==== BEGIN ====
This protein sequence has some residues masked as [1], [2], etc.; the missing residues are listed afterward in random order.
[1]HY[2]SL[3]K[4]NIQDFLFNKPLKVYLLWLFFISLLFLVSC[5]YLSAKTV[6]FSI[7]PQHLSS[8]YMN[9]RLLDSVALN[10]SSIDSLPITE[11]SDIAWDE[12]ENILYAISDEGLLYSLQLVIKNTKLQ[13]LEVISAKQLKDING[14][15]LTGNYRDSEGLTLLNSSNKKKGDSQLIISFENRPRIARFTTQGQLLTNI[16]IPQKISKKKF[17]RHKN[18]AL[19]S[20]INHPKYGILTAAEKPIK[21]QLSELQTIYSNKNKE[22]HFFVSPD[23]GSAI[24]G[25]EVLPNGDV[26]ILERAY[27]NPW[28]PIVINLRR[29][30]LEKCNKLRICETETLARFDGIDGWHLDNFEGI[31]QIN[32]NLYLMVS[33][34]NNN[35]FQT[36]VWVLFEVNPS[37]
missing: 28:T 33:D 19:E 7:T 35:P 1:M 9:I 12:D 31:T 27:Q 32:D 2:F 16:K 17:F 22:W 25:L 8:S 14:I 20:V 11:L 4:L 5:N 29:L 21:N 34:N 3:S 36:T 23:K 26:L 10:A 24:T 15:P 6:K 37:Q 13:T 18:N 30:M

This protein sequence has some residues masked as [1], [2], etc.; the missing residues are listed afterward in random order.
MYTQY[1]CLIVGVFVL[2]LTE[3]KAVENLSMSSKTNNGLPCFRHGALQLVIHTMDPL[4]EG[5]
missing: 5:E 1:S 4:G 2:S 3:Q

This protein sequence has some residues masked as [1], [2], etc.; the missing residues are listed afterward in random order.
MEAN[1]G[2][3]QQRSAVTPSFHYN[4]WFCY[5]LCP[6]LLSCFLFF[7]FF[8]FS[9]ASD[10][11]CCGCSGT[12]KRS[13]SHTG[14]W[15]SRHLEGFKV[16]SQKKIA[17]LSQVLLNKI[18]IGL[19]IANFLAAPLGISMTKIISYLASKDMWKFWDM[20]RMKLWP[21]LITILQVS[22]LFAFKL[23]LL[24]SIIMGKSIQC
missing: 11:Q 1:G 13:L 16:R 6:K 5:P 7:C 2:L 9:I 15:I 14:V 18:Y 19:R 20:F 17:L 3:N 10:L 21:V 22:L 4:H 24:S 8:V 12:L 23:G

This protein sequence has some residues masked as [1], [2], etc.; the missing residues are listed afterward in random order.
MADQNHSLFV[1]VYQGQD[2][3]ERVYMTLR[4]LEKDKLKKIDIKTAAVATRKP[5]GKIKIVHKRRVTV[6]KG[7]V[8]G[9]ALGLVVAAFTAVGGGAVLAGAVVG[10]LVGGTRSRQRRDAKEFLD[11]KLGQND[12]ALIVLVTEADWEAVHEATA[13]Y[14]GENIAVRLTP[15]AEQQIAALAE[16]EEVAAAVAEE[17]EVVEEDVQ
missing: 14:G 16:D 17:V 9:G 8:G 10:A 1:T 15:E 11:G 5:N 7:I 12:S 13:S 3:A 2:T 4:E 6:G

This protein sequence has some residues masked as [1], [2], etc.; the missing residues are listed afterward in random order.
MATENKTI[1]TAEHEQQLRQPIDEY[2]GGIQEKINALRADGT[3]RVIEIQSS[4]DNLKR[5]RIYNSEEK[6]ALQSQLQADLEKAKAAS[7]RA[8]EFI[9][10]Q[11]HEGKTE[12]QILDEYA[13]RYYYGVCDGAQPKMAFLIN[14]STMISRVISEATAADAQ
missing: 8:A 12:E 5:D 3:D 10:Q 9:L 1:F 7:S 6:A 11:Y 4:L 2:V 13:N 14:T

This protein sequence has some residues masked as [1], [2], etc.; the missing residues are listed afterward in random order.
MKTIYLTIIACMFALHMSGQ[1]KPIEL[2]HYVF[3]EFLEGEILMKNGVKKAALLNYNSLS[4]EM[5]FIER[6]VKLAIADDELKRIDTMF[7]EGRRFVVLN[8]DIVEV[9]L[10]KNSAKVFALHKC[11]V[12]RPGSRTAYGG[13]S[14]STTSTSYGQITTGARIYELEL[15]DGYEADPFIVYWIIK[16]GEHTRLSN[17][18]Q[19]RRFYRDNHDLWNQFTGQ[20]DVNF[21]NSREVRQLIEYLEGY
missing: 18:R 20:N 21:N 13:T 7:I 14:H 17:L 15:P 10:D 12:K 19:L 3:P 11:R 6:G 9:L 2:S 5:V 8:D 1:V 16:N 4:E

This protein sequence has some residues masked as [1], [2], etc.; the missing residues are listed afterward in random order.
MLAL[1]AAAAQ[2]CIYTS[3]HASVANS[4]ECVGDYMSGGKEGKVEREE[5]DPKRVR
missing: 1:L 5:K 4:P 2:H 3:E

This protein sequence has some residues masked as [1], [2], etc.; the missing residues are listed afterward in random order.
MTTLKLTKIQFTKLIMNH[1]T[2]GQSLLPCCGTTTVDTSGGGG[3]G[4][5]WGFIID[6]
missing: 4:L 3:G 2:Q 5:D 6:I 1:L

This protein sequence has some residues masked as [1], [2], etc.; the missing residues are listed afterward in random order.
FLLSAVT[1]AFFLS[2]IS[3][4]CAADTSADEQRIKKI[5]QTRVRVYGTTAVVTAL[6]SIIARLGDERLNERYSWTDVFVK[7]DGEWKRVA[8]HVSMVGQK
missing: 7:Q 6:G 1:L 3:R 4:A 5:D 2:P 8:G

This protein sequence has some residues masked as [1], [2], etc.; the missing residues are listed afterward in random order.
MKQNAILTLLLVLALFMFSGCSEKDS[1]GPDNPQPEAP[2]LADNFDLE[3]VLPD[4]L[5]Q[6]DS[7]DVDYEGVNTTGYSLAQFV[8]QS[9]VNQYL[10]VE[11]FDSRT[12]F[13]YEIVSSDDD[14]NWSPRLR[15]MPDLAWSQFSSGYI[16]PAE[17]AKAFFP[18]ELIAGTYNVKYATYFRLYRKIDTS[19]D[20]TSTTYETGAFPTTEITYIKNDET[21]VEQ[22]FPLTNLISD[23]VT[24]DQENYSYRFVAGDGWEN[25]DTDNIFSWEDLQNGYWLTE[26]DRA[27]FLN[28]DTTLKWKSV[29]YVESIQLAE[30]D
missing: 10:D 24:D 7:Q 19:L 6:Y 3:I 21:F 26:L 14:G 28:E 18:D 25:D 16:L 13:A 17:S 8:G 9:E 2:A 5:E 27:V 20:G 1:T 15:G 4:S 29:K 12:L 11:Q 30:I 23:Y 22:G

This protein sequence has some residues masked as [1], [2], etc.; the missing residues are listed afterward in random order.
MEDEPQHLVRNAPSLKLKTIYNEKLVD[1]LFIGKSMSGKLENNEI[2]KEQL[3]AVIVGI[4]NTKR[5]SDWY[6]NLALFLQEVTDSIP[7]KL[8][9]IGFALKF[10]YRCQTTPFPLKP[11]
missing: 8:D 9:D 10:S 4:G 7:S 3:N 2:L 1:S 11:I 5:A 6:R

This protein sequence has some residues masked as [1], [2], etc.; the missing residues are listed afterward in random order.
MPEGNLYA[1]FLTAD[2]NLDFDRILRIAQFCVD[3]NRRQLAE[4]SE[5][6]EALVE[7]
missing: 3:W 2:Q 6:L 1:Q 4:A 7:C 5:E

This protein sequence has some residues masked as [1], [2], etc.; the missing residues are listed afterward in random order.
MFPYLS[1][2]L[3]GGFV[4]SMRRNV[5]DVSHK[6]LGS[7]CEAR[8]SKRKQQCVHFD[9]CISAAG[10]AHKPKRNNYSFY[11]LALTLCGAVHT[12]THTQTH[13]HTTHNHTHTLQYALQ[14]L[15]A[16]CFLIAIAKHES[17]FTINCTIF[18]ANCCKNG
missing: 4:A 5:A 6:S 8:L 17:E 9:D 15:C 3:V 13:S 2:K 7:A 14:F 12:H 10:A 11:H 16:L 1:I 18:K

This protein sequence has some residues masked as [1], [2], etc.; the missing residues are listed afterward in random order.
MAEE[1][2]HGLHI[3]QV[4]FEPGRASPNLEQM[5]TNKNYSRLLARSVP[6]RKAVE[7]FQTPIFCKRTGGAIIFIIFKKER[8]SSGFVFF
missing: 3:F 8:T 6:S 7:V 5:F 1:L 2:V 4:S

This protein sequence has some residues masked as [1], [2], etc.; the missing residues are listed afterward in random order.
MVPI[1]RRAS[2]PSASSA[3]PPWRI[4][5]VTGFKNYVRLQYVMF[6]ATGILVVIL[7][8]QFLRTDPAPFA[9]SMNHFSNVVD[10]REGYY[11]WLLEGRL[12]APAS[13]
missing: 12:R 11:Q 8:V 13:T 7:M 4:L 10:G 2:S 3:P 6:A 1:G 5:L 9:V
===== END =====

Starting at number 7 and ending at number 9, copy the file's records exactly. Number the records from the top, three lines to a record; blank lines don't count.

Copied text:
This protein sequence has some residues masked as [1], [2], etc.; the missing residues are listed afterward in random order.
MLAL[1]AAAAQ[2]CIYTS[3]HASVANS[4]ECVGDYMSGGKEGKVEREE[5]DPKRVR
missing: 1:L 5:K 4:P 2:H 3:E

This protein sequence has some residues masked as [1], [2], etc.; the missing residues are listed afterward in random order.
MTTLKLTKIQFTKLIMNH[1]T[2]GQSLLPCCGTTTVDTSGGGG[3]G[4][5]WGFIID[6]
missing: 4:L 3:G 2:Q 5:D 6:I 1:L

This protein sequence has some residues masked as [1], [2], etc.; the missing residues are listed afterward in random order.
FLLSAVT[1]AFFLS[2]IS[3][4]CAADTSADEQRIKKI[5]QTRVRVYGTTAVVTAL[6]SIIARLGDERLNERYSWTDVFVK[7]DGEWKRVA[8]HVSMVGQK
missing: 7:Q 6:G 1:L 3:R 4:A 5:D 2:P 8:G